Reading a book in one hour!

When you’re unemployed, you get to do all sorts of things that, if you had a job, you’d correctly judge as stupid, and then not do. Here’s one of them!

I was curious as to how much information I can pick up in an hour. I mean, I’ve gone to lots of talks, but I think a lot of the time it’s because they’re pretty specific, advanced topics (I mean, they’re usually talks about someone’s research). So I don’t think they’re necessarily the best metric for that. Part of why I’m curious is that there’s gotta be some sort of “information retention vs time spent learning it” curve, and I don’t really have a great grasp of the shape of it. I mean, I’m pretty sure that it’s monotonically increasing with time, but I really don’t know where the best ratio of it is.

Another motivation is that I’ve come to realize just how insanely little I know about certain topics. I’m not saying that’s necessarily bad, because obviously I spent the time I could’ve spent learning those things on learning other, more specialized things. But it also kind of intuitively strikes me as messed up that, if someone put a gun to my head and said “TELL ME EVERYTHING YOU KNOW ABOUT THE HUMAN LIVER OR I’LL KILL YOU”, literally all I could tell you is that it’s inside of us and…maybe a filter or something? I know alcohol is supposed to be bad for it, I think?

So, I thought this would be a fun little thing. I want to take a (beginner) textbook on something I know shamefully little about, and see how much I can get in an hour.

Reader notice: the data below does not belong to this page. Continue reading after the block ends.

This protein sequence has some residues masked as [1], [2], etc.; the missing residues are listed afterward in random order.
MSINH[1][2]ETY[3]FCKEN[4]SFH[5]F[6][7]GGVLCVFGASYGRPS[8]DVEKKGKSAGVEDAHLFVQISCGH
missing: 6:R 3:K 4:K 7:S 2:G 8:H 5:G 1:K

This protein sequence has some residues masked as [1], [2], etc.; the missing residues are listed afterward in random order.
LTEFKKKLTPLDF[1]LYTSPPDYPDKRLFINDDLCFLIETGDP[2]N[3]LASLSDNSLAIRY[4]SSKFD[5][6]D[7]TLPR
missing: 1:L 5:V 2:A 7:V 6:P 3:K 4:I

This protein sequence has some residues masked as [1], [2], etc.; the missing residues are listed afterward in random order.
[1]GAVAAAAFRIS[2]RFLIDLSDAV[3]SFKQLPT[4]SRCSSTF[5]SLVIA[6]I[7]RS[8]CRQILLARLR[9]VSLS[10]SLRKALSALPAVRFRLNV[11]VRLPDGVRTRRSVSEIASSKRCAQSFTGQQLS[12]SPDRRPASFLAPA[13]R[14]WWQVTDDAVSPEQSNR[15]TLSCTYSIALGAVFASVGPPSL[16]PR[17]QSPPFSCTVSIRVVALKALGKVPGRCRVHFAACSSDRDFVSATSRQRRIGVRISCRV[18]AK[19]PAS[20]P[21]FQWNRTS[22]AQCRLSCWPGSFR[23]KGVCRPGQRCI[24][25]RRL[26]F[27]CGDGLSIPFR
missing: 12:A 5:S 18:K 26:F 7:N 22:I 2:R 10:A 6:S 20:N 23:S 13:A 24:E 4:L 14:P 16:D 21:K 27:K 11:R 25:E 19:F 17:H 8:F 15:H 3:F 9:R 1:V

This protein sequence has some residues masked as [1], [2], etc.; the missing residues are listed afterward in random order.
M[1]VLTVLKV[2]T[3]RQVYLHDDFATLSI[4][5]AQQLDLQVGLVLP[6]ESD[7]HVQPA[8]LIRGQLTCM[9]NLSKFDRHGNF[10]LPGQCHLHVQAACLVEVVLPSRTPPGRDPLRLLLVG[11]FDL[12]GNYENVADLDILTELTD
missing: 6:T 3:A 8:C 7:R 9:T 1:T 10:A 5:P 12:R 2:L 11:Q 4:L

For this, I’m going to use the book “Biology for Dummies”, 3rd edition, by Rene Fester Kratz. I know pitifully little about biology, so it’ll be a good area to see how much I can pick up from nothing. The saying “if you throw enough mud at a wall, some will stick” feels pertinent.

The (pdf) book is 600 pages long (counting intro, other stuff, etc). So, 600 pages/1 hour = 10 pages/minute = 1 page per 6s. That means I’ll basically get to scan the page and get the gist. I’m going to have a timer on my phone set for 5 seconds. Luckily, the way it works on my phone is when the time is up and you hit stop, it just resets it to the same time, so I hopefully won’t have to concentrate on that.

Let’s see! I’ll report back in about an hour.


HOOOOOOOOOO boy, that was more intense than I expected. I thought of lots of stuff while reading but had to focus on continuing, so I’ll try and quickly throw them out here.

It was really stressful!

It was more stressful than I expected. I quickly realized that my phone method wasn’t going to work, because there were many blank/sparse pages where I could immediately skip to the next. I was also definitely having to concentrate on hitting the reset/start button, which is too much effort when you have 5s a page. So, I ended up pausing at the very beginning and making a rough schedule, saying I’d have to do 150 pages/15 minutes, which gave me a little flexibility within that range, but some rough markers I really had to hit.

But it was still pretty stressful. I was basically in a constant state of “ooh this is actually pretty interesti– oh shit I have to go to the next page” for an hour straight. I’d basically get to look at images (which were a pretty good bang for their buck) and read headers and lists. This book was fortunately very well designed for this, with most lists having the important parts bolded.

Another stressful aspect was that, since I wanted to try doing it an an hour straight, I couldn’t stop and think about stuff much. I kept stopping to consider something I had just read, but then realizing I really didn’t have time.


Good overview, not great for learning anything substantive

I’m not gonna say I learned a ton exactly, but I also didn’t get nothing. I’d say I got a pretty decent quick overview of highschool senior level biology, like flying over a region and getting the rough lay of the land. I found that a lot of it was actually more familiar sounding to me than I expected, I guess from my highschool freshman biology course — phrases like “Krebs cycle” and “Punnett square” came back to me in a rush.